• Full support for Intel VT-x, and experimental support for Intel VT-d

Parallels Server is currently in private beta testing, and the company is accepting registrations for new beta testers. For details about participating in the beta program, go to


  1. Great stuff. Now I’d like to see VMWare Workstation 6.0 for OS X. I have to support a crapload of Windows boxes and its helpful to run multiple servers (Exchange, SQL, AD, SCCM, SCOM etc) simulataneously in virtual instances. With the eight core Mac Pros, this would be perfect. Currently VMWare workstation only supports Windows or Linux. Cmon VMWare!

  2. Server virtualization was the last piece of the puzzle needed for Apple to become a real force in the enterprise server market. I work for a large Canadian financial institution, and we’re moving much of our server infrastructure to virtualized servers. It’s a trend that many large enterprises are moving towards and one that I feared Apple was ignoring.

    This is great news.

  3. Hey IT Dude:

    You ask for VMWare Workstation 6.0 for OS X. What about VMWare Fusion? Have you tried it?

    What I want is VMWare SERVER for OS X, so that I can have VM’s automatically run, even if now user is logged in. Then I could stop running a separate Linux machine with VMWare server for all my server needs, and just get a Mac Pro or XServer.

    This product may do the trick.

  4. Hmmm…. what does this really mean.

    Would I be able to, for instance, install Parallels Server on a machine, install Windows XP, install Office, and have that server offer more than one virtual environment with the same apps? For instance Office? Clearly Office would recognize that it was on a network, and scoff at the idea if it saw the same serial number in use, but generally speaking, this would be a whole lot preferable than installing parallels all over the place, which is what I have to do now.

    Is this similar to Citrix Metaframe?

  5. Thelonius…

    The answer is that, because high-end virtualisation environments can have services re-allocated, it is possible to take a dozen two-way machines (say, an HP DL360) which are, on average, only being utilised 10-20% from a CPU perspective and recreate them as a set of virtual machines on a modern multi-core system that utilises its processing power far more efficiently.

    The enterprise gains in the following ways…

    1) The IT suite only has to power one machine as opposed to twelve.
    2) The IT budget only has to put a single machine on maintenance, as opposed to twelve
    3) The IT rack takes 12U of servers and condenses them into 3 or 5U

    There was a period where some niche manufacturers, like EMC’s Data General, were shipping 32-way configurations that could easily act as the physical home of 120+ virtual servers, but I haven’t seen anything like that for some while.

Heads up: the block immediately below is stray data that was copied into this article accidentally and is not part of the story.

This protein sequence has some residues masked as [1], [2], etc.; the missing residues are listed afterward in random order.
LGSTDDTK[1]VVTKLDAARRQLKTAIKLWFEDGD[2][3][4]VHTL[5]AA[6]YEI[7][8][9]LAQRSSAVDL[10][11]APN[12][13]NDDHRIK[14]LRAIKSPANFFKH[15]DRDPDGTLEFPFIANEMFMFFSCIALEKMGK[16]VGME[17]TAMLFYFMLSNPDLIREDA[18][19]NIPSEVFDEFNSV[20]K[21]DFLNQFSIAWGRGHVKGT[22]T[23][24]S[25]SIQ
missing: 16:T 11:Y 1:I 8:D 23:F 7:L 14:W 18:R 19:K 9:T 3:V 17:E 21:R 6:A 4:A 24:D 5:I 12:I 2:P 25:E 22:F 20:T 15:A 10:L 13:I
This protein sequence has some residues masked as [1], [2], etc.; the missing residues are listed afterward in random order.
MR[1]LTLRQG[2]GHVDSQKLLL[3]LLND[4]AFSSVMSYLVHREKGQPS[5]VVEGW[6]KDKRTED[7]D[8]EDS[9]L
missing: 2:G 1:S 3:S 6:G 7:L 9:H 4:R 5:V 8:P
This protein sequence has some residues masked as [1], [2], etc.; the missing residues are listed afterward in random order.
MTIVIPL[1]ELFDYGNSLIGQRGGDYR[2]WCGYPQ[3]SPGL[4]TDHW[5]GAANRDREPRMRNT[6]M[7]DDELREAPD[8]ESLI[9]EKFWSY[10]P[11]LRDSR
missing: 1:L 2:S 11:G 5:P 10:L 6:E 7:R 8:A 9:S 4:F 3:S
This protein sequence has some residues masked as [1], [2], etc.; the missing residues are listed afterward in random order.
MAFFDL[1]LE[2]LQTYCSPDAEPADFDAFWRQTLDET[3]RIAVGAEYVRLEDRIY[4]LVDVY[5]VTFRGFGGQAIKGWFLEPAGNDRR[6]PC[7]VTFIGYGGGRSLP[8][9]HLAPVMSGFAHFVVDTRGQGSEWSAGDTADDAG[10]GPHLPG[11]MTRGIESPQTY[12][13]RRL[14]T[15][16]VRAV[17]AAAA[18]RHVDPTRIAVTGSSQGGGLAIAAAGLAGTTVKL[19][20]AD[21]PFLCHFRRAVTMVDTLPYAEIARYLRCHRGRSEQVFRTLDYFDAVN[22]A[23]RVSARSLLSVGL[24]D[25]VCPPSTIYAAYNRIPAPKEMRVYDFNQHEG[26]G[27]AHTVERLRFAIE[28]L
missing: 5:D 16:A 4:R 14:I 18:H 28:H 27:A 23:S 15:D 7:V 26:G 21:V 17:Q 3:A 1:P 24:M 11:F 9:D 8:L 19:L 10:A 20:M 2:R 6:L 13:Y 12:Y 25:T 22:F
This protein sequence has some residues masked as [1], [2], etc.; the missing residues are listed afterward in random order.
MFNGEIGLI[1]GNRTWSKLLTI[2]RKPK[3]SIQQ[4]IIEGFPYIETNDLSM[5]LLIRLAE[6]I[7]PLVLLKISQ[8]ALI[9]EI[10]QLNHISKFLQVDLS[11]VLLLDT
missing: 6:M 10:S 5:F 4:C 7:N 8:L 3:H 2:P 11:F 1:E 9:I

When Intel ships Sandy Bridge (née Gesher) in 2010 or so, it is alleged that each package will – at some point – have up to 32 cores organised as eight groups of four; two of those packages in a 2U or 3U box (which I would assume was a necessity from a cooling perspective) would be capable of consolidating several racks of servers into a single box in which highly-optimised, virtualised images can be mounted and dismounted as required.

  6. I wonder how Apple feels about the idea of people buying only 1 Xserve and 4 extra copies of OS X Server, instead of 5 Xserves?

    This of this, though — you could use Paralells server to run a Windows/Citrix terminal server on your Xserve (alongside the normal Mac OS X Server services), host the handful of Windows apps there that workstation users need to use, and you’d be that much closer to eliminating Windows from your environment (it would be contained in a nice managed bottle, at least)

  7. I wonder how Apple feels about the idea of people buying only 1 Xserve and 4 extra copies of OS X Server, instead of 5 Xserves?

    Better than they would if you bought a HP/Dell/etc. server. Once Apple is in the server room, how long before IT begins to move to the desktops?

    That’s the strategy.

  8. Question for the IT pros…reviews of Parallels for Mac and VMW Fusion indicate that Parallels may be the better choice for the Mac desktop. How does this new Parallels product compare to VMWare’s signature Server Virtualization products? Could it be superior?

  9. (Jay)
    > What I want is VMWare SERVER

    VMware has just pissed A LOT of their most loyal customers by requiring the VMWare Server Beta 2 to be managed by a huge and clunky tomcat web-service only (or the 32bit XP/Vista Virtual Infrastructure (VI) client)
    The slim QT console is gone (unless someone in product management get’s a clue and hits the devs with a baseball-club).
    This is a huge (HUGE) opportunity for Parallels. If their server-product has a nice and slim console (that also runs on OS X), people will happily pay a little premium for the peace of mind.